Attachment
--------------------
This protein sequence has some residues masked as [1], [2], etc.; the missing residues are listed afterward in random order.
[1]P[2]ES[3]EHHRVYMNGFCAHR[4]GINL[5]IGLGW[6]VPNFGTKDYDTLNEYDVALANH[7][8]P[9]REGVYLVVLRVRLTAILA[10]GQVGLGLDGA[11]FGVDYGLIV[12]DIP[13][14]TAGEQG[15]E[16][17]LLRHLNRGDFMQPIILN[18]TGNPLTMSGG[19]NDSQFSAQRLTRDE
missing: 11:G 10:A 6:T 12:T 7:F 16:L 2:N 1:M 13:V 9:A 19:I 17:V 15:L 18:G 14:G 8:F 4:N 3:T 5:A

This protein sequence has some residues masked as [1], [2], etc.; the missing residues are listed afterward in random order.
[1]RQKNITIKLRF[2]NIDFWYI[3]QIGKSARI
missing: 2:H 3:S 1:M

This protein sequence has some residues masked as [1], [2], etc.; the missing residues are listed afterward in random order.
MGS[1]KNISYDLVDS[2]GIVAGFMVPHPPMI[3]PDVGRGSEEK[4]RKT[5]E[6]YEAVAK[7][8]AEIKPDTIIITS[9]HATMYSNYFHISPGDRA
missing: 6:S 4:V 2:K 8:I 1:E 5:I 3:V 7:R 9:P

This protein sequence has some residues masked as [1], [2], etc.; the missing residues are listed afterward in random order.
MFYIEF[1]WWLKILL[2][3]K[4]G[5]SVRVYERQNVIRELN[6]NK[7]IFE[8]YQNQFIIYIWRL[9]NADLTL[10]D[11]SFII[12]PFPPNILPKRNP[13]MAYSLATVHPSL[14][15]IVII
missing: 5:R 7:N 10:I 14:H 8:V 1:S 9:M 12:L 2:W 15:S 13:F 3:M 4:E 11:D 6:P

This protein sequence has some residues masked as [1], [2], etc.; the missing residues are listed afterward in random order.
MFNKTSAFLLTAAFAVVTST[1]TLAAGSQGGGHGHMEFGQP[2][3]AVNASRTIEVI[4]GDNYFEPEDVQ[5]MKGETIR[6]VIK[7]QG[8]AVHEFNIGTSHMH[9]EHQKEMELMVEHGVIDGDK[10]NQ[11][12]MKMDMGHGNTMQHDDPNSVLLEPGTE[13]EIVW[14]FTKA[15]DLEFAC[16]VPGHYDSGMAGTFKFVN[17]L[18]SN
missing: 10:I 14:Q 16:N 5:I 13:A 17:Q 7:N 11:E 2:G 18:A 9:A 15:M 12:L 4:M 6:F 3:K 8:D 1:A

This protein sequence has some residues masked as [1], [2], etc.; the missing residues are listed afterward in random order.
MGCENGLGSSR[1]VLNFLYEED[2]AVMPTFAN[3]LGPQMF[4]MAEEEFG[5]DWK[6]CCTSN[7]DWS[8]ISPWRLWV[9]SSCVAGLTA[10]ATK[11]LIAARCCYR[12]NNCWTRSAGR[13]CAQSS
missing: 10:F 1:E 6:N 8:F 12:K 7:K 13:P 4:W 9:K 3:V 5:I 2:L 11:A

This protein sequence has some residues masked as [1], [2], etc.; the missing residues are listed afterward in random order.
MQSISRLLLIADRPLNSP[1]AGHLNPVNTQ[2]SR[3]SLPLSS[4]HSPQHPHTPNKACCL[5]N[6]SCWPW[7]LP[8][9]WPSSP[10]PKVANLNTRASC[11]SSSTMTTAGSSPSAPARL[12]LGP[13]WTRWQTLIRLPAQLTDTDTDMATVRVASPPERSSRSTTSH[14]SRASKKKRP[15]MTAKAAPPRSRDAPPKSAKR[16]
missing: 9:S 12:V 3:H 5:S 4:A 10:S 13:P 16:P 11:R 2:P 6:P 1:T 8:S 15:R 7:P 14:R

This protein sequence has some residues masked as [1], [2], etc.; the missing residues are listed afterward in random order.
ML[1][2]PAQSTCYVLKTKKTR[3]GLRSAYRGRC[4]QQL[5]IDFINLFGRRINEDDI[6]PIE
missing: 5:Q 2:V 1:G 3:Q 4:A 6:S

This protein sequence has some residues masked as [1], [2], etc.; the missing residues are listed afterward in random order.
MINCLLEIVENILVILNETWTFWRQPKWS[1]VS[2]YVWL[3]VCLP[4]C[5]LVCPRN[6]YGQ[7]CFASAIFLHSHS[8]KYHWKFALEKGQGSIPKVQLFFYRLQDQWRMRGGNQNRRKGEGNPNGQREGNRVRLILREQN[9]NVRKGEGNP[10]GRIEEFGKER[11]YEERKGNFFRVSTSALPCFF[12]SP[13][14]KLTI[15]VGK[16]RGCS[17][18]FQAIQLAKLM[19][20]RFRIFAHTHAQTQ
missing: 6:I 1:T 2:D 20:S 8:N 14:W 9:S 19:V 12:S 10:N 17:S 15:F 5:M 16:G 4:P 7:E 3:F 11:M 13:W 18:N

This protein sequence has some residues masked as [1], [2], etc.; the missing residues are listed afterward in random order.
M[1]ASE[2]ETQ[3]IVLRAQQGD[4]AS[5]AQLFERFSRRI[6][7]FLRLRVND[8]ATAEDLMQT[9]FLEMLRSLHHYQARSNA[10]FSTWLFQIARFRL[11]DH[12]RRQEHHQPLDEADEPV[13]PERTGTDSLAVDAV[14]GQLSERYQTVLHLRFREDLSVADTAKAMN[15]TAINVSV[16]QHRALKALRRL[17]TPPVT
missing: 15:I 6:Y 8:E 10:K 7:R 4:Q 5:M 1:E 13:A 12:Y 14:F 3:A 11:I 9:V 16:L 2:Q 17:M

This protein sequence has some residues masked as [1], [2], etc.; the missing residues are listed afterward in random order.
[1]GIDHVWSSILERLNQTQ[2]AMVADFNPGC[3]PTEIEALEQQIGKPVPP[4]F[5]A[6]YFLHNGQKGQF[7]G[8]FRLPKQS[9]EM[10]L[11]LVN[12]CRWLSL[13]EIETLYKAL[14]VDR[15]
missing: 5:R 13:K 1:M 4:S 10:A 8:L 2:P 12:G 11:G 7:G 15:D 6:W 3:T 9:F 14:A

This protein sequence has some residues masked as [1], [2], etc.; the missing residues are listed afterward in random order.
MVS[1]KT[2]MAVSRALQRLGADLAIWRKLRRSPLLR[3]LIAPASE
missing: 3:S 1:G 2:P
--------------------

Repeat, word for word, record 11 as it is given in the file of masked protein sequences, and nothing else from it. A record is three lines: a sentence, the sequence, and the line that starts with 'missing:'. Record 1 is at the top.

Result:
This protein sequence has some residues masked as [1], [2], etc.; the missing residues are listed afterward in random order.
[1]GIDHVWSSILERLNQTQ[2]AMVADFNPGC[3]PTEIEALEQQIGKPVPP[4]F[5]A[6]YFLHNGQKGQF[7]G[8]FRLPKQS[9]EM[10]L[11]LVN[12]CRWLSL[13]EIETLYKAL[14]VDR[15]
missing: 5:R 13:K 1:M 4:S 10:A 8:L 2:P 12:G 11:G 7:G 15:D 6:W 3:T 9:F 14:A